Arts Help Bridge Climate Change Data into Meaning
A blog post over on University of Arizona’s Southwest Climate Change Network
Earlier this summer, I volunteered at the 2012 International Conference on Climate Adaptation, hosted by the University of Arizona. The conference focused on how, now that we recognize that we live on a warming planet, our species might adapt to and live with the effects of this warming.
I wandered through the conference as an outsider—a writer surrounded by scientists, academics, and policy makers. I was interested to soak up information from those on the front lines, those that measure, implement, quantify. I learned about water policy in Israel; municipal programs in Quito, Ecuador; drought in the Colorado River Basin.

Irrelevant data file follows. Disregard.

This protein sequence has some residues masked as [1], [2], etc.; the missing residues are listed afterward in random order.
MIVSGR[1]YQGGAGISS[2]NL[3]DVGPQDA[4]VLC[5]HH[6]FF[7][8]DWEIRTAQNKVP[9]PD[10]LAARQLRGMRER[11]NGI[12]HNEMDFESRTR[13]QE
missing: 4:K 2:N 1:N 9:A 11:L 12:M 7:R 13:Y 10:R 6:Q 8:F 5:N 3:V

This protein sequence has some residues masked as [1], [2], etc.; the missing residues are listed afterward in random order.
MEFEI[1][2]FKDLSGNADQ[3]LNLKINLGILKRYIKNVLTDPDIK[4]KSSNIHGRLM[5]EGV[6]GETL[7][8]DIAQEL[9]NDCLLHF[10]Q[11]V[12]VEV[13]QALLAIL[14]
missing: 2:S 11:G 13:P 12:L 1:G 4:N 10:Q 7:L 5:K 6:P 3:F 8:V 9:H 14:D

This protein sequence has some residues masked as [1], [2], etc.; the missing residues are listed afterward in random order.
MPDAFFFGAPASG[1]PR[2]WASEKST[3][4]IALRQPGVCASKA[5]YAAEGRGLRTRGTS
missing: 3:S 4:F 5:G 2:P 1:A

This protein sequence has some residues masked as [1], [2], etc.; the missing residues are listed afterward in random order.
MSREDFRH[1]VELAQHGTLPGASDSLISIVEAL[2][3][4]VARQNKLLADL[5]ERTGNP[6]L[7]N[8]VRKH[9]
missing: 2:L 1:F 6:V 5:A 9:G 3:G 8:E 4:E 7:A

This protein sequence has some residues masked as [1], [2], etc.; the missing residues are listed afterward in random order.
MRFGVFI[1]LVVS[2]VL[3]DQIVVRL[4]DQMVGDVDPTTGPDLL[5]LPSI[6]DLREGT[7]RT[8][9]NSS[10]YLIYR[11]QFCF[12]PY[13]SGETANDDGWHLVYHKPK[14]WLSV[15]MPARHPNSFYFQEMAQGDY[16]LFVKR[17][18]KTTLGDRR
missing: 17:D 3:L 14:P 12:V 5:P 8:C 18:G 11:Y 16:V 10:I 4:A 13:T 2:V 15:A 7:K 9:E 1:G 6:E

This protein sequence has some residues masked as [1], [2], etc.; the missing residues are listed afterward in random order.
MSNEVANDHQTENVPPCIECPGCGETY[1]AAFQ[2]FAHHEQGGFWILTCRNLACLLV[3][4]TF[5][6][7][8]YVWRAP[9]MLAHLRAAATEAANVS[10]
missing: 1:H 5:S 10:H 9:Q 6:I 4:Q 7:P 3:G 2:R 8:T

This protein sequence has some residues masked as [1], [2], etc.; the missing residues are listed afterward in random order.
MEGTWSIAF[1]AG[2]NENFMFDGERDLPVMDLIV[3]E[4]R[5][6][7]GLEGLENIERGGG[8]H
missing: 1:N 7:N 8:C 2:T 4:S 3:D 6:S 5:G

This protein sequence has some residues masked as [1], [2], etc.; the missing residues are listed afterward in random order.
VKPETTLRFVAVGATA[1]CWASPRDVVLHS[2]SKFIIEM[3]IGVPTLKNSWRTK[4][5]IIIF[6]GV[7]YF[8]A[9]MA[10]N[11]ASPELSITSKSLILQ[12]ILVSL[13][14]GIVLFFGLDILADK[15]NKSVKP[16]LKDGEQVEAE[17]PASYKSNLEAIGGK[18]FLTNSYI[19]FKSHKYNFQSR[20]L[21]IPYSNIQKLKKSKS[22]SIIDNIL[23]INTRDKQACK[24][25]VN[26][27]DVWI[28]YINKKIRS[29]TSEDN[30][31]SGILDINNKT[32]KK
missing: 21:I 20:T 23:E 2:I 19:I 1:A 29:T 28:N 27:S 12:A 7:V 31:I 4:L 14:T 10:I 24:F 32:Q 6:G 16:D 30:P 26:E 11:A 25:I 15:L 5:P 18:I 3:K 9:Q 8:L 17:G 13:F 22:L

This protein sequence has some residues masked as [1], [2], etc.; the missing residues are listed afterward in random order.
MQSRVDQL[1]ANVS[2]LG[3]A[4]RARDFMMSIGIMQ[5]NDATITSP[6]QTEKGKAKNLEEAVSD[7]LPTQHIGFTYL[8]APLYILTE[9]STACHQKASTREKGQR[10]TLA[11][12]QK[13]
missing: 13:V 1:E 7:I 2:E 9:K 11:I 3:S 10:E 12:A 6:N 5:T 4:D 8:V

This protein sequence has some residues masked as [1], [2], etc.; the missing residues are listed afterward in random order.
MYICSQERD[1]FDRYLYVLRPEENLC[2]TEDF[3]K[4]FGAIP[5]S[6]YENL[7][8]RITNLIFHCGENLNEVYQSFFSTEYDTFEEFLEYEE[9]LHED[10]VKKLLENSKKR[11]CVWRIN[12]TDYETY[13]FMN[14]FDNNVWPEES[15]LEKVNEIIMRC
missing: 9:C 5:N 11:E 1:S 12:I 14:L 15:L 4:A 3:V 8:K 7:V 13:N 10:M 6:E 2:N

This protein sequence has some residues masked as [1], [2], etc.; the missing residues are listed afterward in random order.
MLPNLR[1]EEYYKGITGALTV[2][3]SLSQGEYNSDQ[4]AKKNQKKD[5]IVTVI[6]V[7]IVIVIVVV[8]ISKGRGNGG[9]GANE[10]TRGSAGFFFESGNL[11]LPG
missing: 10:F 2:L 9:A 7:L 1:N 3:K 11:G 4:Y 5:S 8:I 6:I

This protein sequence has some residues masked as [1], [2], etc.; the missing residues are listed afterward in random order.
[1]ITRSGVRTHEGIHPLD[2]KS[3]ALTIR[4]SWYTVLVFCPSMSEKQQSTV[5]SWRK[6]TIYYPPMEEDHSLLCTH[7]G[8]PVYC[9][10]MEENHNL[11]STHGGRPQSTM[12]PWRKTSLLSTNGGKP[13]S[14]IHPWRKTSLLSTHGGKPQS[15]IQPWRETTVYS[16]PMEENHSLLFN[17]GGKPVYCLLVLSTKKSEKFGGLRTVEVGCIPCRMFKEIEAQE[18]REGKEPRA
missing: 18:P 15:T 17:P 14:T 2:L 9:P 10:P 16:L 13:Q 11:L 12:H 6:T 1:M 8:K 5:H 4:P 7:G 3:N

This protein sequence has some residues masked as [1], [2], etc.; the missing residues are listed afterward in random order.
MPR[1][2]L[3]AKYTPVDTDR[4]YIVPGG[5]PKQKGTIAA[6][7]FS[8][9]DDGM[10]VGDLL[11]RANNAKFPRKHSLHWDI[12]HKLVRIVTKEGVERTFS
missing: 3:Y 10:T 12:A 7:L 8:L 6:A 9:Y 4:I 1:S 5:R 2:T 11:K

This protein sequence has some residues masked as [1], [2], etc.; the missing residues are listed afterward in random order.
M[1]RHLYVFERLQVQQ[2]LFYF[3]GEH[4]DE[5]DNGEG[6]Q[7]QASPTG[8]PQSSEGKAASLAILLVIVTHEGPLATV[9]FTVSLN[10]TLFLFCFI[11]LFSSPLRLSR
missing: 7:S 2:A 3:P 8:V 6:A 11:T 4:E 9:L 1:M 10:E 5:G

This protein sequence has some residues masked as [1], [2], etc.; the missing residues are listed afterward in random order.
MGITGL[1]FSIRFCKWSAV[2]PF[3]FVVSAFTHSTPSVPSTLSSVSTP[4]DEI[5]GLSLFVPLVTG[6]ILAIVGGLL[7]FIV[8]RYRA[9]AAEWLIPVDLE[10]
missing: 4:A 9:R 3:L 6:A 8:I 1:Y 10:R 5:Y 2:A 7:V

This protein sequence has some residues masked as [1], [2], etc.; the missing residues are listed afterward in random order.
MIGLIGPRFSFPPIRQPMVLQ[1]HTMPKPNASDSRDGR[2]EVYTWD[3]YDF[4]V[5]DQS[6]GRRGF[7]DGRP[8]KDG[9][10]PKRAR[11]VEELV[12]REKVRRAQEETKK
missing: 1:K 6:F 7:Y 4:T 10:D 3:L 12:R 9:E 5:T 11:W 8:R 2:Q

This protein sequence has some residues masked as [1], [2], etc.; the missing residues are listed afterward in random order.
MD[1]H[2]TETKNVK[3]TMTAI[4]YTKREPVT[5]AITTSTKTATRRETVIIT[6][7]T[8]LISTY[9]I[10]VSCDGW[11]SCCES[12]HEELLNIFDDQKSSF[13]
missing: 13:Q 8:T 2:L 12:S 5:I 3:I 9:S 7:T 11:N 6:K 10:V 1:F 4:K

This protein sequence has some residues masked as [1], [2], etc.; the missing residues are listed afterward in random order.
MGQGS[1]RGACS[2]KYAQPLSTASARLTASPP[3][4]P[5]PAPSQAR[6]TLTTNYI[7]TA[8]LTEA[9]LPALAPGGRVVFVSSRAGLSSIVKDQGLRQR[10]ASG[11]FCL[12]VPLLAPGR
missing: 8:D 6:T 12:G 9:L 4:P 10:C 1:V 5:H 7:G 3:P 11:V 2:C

I learned. I wrote down lots of information. I scrawled the names of studies to look up later on the internet. At the end of my first day, I went home with a notebook full of notes; the notebook landed on my desk, in a pile of similar notebooks full of similar notes. I wasn’t sure what to do with all this information. What purpose did it serve me? Did it offer a new depth of understanding, a new way to look at the same problem—that is, how our species will come to terms with this change we’ve wrought upon the planet, how we might mitigate its causes and adapt to its effects?